Repurposed quinacrine synergizes with cisplatin, reducing the effective dose required for treatment of head and neck squamous cell carcinoma
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Jennifer Bryant1,*, Nikolaos Batis1,*, Anna Clara Franke1, Gabriella Clancey1, Margaret Hartley1, Gordon Ryan1, Jill Brooks1, Andrew D. Southam4,5, Nicholas Barnes2,7, Joanna Parish2, Sally Roberts2, Farhat Khanim6, Rachel Spruce1,# and Hisham Mehanna1,3,#
1 Institute of Head and Neck Studies and Education (InHANSE), University of Birmingham, Birmingham, UK
2 Institute of Cancer and Genomic Sciences, College of Medical and Dental Sciences, University of Birmingham, Birmingham, UK
3 University Hospitals Birmingham NHS Foundation Trust, Birmingham, UK
4 School of Biosciences, University of Birmingham, Birmingham, UK
5 Phenome Centre Birmingham, University of Birmingham, Birmingham, UK
6 School of Biomedical Sciences, Institute of Clinical Sciences, University of Birmingham, Birmingham, UK
7 School of Pharmacy, Institute of Clinical Sciences, College of Medical and Dental Sciences, University of Birmingham, Birmingham, UK
* Joint first authors
# Joint senior authors
|Hisham Mehanna,||email:||[email protected]|
|Nikolaos Batis,||email:||[email protected]|
Keywords: head and neck cancer; drug repurposing; drug repositioning; quinacrine; mepacrine
Received: April 13, 2019 Accepted: July 17, 2019 Published: August 27, 2019
Despite highly toxic treatments, head and neck squamous cell carcinoma (HNSCC) have poor outcomes. There is an unmet need for more effective, less toxic therapies. Repurposing of clinically-approved drugs, with known safety profiles, may provide a time- and cost-effective approach to address this need.
We have developed the AcceleraTED platform to repurpose drugs for HNSCC treatment; using in vitro assays (cell viability, clonogenic survival, apoptosis) and in vivo models (xenograft tumors in NOD/SCID/gamma mice).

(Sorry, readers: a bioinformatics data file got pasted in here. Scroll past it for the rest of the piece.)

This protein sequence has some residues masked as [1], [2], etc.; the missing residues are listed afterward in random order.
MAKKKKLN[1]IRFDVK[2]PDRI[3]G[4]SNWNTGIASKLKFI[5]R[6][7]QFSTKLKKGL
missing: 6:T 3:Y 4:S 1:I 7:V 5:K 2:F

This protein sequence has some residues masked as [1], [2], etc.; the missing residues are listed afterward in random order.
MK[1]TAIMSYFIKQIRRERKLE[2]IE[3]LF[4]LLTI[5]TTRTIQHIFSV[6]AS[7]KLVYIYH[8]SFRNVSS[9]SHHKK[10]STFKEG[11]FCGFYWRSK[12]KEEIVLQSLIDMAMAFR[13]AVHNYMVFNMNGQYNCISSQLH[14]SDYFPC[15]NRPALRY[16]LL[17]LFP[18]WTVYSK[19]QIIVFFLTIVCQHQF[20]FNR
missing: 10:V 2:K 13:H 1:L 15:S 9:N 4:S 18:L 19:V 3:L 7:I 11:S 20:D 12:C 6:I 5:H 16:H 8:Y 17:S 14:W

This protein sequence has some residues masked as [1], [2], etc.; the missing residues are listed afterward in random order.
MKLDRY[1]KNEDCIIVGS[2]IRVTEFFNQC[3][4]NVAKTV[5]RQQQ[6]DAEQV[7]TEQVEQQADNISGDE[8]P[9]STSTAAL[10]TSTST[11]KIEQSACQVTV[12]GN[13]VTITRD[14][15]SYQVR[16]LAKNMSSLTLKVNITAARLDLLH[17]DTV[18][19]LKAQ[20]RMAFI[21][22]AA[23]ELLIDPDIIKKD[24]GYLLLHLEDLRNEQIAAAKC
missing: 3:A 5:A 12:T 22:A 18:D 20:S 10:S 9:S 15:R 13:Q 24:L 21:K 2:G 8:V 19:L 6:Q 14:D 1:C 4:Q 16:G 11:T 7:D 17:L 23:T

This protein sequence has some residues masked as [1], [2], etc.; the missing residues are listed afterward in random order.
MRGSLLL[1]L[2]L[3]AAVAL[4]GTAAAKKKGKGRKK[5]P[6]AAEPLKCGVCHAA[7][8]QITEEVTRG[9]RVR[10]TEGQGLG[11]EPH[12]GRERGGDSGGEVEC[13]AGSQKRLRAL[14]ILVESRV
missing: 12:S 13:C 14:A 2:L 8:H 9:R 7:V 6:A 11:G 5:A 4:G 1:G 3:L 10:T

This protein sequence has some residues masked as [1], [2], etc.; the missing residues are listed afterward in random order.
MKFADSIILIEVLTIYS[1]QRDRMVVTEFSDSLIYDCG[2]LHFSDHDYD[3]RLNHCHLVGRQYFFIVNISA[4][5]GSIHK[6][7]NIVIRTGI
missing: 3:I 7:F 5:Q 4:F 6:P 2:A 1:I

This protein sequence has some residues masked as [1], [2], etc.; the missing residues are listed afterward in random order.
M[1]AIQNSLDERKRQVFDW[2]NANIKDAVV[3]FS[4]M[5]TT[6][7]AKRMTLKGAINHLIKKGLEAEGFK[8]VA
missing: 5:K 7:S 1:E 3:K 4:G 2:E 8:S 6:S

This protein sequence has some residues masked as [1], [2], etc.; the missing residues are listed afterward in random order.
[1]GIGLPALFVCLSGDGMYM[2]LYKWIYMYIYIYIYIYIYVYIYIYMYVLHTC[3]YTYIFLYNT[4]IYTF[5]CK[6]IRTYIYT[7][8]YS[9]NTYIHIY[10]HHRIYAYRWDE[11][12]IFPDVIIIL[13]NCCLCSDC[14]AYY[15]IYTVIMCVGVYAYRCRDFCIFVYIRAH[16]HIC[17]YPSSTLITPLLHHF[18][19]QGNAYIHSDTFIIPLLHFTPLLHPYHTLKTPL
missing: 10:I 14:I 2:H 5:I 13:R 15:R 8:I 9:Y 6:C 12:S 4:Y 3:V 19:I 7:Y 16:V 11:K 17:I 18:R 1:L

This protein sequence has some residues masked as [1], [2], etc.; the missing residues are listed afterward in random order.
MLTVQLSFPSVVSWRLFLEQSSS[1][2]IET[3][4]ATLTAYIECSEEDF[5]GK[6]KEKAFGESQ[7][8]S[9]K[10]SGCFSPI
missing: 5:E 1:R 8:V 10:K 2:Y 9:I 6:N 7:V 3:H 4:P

Screening a library of clinically-approved drugs identified the anti-malarial agent quinacrine as a candidate, which significantly reduced viability in a concentration dependent manner in five HNSCC cell lines (IC50 0.63–1.85 μM) and in six primary HNSCC samples (IC50 ~2 μM). Decreased clonogenic survival, increased apoptosis and accumulation of LC3-II (indicating altered autophagy) were also observed. Effects were additional to those resulting from standard treatments (cisplatin +/– irradiation) alone. In vivo, daily treatment with 100 mg/kg oral quinacrine plus cisplatin significantly inhibited tumor outgrowth, extending median time to reach maximum tumor volume from 20 to 32 days (p < 0.0001) versus control, and from 28 to 32 days versus 2 mg/kg cisplatin alone. Importantly, combination therapy enabled the dose of cisplatin to be halved to 1 mg/kg, whilst maintaining the same impairment of tumor growth. Treatment was well tolerated; murine plasma levels reached a steady concentration of 0.5 μg/mL, comparable to levels achievable and tolerated in humans.
Consequently, due to its favorable toxicity profile and proven safety, quinacrine may be particularly useful in reducing cisplatin dose, especially in frail and older patients; warranting a clinical trial.
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